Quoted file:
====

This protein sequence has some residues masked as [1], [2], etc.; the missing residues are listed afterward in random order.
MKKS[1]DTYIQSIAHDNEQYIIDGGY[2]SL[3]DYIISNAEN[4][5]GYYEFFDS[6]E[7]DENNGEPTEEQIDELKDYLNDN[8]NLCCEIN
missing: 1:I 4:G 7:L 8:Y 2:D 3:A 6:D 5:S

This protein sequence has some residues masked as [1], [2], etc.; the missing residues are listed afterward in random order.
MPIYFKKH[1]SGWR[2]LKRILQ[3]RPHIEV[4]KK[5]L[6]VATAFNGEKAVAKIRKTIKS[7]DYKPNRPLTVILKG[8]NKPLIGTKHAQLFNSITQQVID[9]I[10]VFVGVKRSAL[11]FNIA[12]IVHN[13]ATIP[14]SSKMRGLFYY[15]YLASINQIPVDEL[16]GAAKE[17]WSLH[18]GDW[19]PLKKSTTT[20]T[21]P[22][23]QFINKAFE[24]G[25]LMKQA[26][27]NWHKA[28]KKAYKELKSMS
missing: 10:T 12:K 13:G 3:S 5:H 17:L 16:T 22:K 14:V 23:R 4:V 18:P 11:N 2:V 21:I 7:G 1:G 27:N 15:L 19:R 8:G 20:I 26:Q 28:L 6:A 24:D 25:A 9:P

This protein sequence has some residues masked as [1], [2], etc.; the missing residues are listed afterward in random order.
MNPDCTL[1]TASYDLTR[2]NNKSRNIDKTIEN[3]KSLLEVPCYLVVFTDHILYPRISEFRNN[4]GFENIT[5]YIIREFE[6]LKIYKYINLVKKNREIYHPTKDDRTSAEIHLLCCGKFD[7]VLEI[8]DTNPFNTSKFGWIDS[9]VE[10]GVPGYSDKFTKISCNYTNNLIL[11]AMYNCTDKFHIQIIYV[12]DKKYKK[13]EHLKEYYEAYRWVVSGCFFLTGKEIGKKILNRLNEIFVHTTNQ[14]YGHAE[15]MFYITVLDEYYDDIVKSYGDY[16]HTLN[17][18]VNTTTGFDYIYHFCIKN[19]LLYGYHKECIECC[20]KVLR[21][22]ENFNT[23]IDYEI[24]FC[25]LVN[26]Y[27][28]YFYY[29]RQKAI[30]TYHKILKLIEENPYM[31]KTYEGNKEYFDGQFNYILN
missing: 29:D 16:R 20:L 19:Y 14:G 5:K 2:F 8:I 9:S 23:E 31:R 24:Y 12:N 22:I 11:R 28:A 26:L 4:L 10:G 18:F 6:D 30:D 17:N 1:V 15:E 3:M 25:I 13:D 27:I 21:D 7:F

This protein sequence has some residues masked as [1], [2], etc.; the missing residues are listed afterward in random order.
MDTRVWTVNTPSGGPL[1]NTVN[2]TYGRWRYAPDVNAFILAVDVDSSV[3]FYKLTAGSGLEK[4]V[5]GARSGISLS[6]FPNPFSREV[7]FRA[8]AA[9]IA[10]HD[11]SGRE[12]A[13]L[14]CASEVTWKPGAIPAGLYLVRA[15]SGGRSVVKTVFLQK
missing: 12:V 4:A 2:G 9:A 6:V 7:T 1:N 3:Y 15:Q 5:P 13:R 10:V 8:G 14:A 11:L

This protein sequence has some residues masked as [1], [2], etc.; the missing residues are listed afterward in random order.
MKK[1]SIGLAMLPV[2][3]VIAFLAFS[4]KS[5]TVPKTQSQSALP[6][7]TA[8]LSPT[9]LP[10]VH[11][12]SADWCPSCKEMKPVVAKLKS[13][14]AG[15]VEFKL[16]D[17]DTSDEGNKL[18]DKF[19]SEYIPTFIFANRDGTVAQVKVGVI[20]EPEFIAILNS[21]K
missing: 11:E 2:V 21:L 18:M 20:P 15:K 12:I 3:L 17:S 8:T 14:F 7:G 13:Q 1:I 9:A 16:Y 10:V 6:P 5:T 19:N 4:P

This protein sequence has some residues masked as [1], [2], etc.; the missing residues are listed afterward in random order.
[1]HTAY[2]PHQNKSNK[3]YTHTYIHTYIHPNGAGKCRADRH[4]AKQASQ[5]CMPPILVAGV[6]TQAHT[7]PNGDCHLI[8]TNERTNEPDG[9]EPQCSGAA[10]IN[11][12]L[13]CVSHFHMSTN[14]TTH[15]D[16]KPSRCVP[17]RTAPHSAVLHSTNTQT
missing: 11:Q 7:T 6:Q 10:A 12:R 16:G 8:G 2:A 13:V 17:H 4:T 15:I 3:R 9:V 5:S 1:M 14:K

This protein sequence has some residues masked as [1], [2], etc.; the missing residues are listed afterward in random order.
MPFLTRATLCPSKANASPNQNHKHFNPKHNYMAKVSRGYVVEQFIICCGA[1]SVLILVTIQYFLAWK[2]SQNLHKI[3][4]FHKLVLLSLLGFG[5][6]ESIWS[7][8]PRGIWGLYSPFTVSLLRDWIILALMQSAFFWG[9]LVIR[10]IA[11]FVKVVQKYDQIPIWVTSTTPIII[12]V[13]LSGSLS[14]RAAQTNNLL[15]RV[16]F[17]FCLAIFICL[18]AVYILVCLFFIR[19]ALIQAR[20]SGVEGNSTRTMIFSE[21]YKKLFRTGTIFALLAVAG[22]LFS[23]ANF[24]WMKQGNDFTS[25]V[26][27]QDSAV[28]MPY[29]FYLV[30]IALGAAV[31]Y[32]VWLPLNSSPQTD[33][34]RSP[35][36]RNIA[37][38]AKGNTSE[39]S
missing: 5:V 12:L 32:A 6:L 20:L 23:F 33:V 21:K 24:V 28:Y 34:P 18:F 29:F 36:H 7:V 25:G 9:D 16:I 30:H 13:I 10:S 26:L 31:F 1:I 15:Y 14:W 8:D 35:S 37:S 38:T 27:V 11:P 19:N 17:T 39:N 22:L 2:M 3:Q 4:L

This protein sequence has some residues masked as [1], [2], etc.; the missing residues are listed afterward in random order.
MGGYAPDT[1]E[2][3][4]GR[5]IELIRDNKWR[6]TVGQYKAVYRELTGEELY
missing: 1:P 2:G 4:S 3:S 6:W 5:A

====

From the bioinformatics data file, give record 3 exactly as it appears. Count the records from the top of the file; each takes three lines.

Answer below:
This protein sequence has some residues masked as [1], [2], etc.; the missing residues are listed afterward in random order.
MNPDCTL[1]TASYDLTR[2]NNKSRNIDKTIEN[3]KSLLEVPCYLVVFTDHILYPRISEFRNN[4]GFENIT[5]YIIREFE[6]LKIYKYINLVKKNREIYHPTKDDRTSAEIHLLCCGKFD[7]VLEI[8]DTNPFNTSKFGWIDS[9]VE[10]GVPGYSDKFTKISCNYTNNLIL[11]AMYNCTDKFHIQIIYV[12]DKKYKK[13]EHLKEYYEAYRWVVSGCFFLTGKEIGKKILNRLNEIFVHTTNQ[14]YGHAE[15]MFYITVLDEYYDDIVKSYGDY[16]HTLN[17][18]VNTTTGFDYIYHFCIKN[19]LLYGYHKECIECC[20]KVLR[21][22]ENFNT[23]IDYEI[24]FC[25]LVN[26]Y[27][28]YFYY[29]RQKAI[30]TYHKILKLIEENPYM[31]KTYEGNKEYFDGQFNYILN
missing: 29:D 16:R 20:L 19:Y 14:G 5:K 2:F 8:I 9:S 23:E 31:R 24:Y 12:N 22:I 11:R 28:A 26:L 4:L 10:G 18:F 6:D 30:D 17:N 1:V 15:E 3:M 25:I 13:D 27:I 21:D 7:F